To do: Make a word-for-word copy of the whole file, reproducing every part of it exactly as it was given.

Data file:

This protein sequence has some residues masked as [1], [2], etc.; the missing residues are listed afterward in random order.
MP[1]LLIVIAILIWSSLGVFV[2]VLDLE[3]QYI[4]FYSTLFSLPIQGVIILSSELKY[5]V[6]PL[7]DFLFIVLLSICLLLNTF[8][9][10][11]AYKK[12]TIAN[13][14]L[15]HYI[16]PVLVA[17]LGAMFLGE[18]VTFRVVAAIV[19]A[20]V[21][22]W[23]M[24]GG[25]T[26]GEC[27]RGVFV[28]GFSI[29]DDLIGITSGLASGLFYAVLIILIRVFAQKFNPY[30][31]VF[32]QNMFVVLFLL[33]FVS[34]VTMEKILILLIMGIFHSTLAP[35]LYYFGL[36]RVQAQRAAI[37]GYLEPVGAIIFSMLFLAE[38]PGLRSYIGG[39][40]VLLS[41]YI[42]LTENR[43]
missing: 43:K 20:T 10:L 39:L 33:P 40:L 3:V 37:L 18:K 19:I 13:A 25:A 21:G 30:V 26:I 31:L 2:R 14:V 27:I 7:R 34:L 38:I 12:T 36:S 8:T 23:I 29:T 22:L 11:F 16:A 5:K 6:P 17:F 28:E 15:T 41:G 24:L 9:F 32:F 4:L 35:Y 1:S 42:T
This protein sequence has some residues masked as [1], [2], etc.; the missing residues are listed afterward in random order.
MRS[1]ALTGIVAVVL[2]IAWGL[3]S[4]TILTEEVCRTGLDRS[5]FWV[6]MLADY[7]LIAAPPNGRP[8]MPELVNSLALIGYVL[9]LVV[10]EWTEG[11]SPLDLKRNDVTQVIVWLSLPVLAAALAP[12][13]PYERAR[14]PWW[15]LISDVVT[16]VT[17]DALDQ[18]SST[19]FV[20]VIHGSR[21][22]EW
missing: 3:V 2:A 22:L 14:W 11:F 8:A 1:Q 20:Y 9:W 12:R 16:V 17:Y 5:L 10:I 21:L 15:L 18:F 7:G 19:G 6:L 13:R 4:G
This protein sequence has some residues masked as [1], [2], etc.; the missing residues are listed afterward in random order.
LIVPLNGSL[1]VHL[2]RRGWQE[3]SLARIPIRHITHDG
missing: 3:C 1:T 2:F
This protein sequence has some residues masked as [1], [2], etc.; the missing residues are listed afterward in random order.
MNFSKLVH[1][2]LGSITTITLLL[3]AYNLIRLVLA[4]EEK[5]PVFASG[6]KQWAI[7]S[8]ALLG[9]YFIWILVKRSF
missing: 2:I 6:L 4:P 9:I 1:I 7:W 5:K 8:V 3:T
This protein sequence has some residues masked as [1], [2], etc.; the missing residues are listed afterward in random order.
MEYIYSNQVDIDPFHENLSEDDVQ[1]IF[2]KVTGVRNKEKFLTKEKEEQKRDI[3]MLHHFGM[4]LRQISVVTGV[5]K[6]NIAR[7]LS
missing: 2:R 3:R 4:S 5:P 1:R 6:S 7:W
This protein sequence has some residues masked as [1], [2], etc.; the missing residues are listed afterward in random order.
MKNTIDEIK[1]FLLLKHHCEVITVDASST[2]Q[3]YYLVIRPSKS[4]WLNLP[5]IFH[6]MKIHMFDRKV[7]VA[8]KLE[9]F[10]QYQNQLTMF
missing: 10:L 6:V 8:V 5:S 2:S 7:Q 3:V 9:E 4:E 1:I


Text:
This protein sequence has some residues masked as [1], [2], etc.; the missing residues are listed afterward in random order.
MP[1]LLIVIAILIWSSLGVFV[2]VLDLE[3]QYI[4]FYSTLFSLPIQGVIILSSELKY[5]V[6]PL[7]DFLFIVLLSICLLLNTF[8][9][10][11]AYKK[12]TIAN[13][14]L[15]HYI[16]PVLVA[17]LGAMFLGE[18]VTFRVVAAIV[19]A[20]V[21][22]W[23]M[24]GG[25]T[26]GEC[27]RGVFV[28]GFSI[29]DDLIGITSGLASGLFYAVLIILIRVFAQKFNPY[30][31]VF[32]QNMFVVLFLL[33]FVS[34]VTMEKILILLIMGIFHSTLAP[35]LYYFGL[36]RVQAQRAAI[37]GYLEPVGAIIFSMLFLAE[38]PGLRSYIGG[39][40]VLLS[41]YI[42]LTENR[43]
missing: 43:K 20:T 10:L 39:L 33:P 40:L 3:V 37:L 18:K 19:I 13:A 25:A 21:G 30:V 26:I 31:L 2:R 14:V 27:I 7:R 34:L 38:I 12:T 36:S 8:T 23:I 29:T 22:L 11:F 16:A 5:K 6:P 17:F 28:E 15:T 41:G 24:L 9:F 32:F 4:L 35:Y 1:S 42:T
This protein sequence has some residues masked as [1], [2], etc.; the missing residues are listed afterward in random order.
MRS[1]ALTGIVAVVL[2]IAWGL[3]S[4]TILTEEVCRTGLDRS[5]FWV[6]MLADY[7]LIAAPPNGRP[8]MPELVNSLALIGYVL[9]LVV[10]EWTEG[11]SPLDLKRNDVTQVIVWLSLPVLAAALAP[12][13]PYERAR[14]PWW[15]LISDVVT[16]VT[17]DALDQ[18]SST[19]FV[20]VIHGSR[21][22]EW
missing: 3:V 2:A 22:L 14:W 11:F 8:A 1:Q 20:Y 9:W 12:R 16:V 17:Y 5:L 10:I 21:L 15:L 18:F 7:G 19:G 6:L 13:R 4:G
This protein sequence has some residues masked as [1], [2], etc.; the missing residues are listed afterward in random order.
LIVPLNGSL[1]VHL[2]RRGWQE[3]SLARIPIRHITHDG
missing: 3:C 1:T 2:F
This protein sequence has some residues masked as [1], [2], etc.; the missing residues are listed afterward in random order.
MNFSKLVH[1][2]LGSITTITLLL[3]AYNLIRLVLA[4]EEK[5]PVFASG[6]KQWAI[7]S[8]ALLG[9]YFIWILVKRSF
missing: 2:I 6:L 4:P 9:I 1:I 7:W 5:K 8:V 3:T
This protein sequence has some residues masked as [1], [2], etc.; the missing residues are listed afterward in random order.
MEYIYSNQVDIDPFHENLSEDDVQ[1]IF[2]KVTGVRNKEKFLTKEKEEQKRDI[3]MLHHFGM[4]LRQISVVTGV[5]K[6]NIAR[7]LS
missing: 2:R 3:R 4:S 5:P 1:R 6:S 7:W
This protein sequence has some residues masked as [1], [2], etc.; the missing residues are listed afterward in random order.
MKNTIDEIK[1]FLLLKHHCEVITVDASST[2]Q[3]YYLVIRPSKS[4]WLNLP[5]IFH[6]MKIHMFDRKV[7]VA[8]KLE[9]F[10]QYQNQLTMF
missing: 10:L 6:V 8:V 5:S 2:S 7:Q 3:V 9:E 4:E 1:I